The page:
If you heard the third hour today, then you heard Dennis and me talking about my "Honey Journal." I have fallen in love with honey (who doesn't love honey?) in a serious way and have decided to write down my impressions. If I don't write something down, I forget it. That's why I've kept a daily journal of my life for twenty-seven years. Most of it is very mundane, but I know what I was doing on March 23, 1994, for instance. That's kinda cool. I even have the entry of the first day I met Dennis.
So, today the honey journal begins. I'm going to catalogue my current collection over the next few weeks and as I add new honeys, I'll add more entries. I don't exactly know why I'm putting this on our show blog other than that Dennis asked me to and it sounds like fun.
Your own entries and impressions are, of course, welcome.
The first entry is from honey that Susie and I bought in Papua New Guinea in January of this year. Since customs in both the US and Australia are so strict about agricultural products and since packaging in PNG is not exactly high-tech, we were worried that our container would be confiscated. But it sailed through without any problem.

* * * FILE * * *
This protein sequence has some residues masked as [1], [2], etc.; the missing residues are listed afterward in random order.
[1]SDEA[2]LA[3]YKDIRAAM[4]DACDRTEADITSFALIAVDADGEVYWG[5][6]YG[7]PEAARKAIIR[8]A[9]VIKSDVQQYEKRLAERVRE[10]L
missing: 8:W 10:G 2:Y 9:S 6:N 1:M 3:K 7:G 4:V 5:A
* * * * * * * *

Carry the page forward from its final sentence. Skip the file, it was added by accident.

One final note: I won't buy any honey that's flavored. It has to be raw, unfiltered and untreated. Just the flowers, the bees and God.
Honey Journal -- Entry 1
Name: Lufa Natural Honey
Country: Papua New Guinea
Purchased: January 13, 2007 in Alotau, PNG
Color: Very dark. Coffee bean brown.
Flavor: Strong molasses taste, so much so that it one could mistake for molasses if one didn’t know it was honey. Hint of coffee, too.
Consistency: Medium plus.
Fragrance: Forest primeval, earthy, molasses. Not subtle at all.
Cost: 18 Kina
Notes: Makes you think of robust bees working in a dense jungle. I imagine it was all they could do to make it back to the hive with their heavy loads of pollen. You couldn't eat this honey every day. It's too rich.
This honey comes with a lot of memories. Alotau is a small coastal town in southwestern PNG banked against dark green mountains. Wild banana trees grow everywhere. The people are very friendly and very curious. When they smile, which is often, they reveal their stained red teeth. They mix lime with a certain local nut and chew the mixture. The nut turns red in their mouths.
Okay, since you insist, here's one story from our PNG trip, part of our wonderful Prager listener cruise this past January. It was very hot the day we were there. Susie and I ducked into a store to take a break from the sun. Susie took the opportunity to reapply some sun screen. She has very pale skin and burns easily. Two boys stared at her transfixed as she slathered herself. I looked at them, gestured to Susie and said "have you ever seen anyone that white before?" They vigorously shook their heads, no. And we all started to laugh. Susie and I saw something exotic that day and so did they.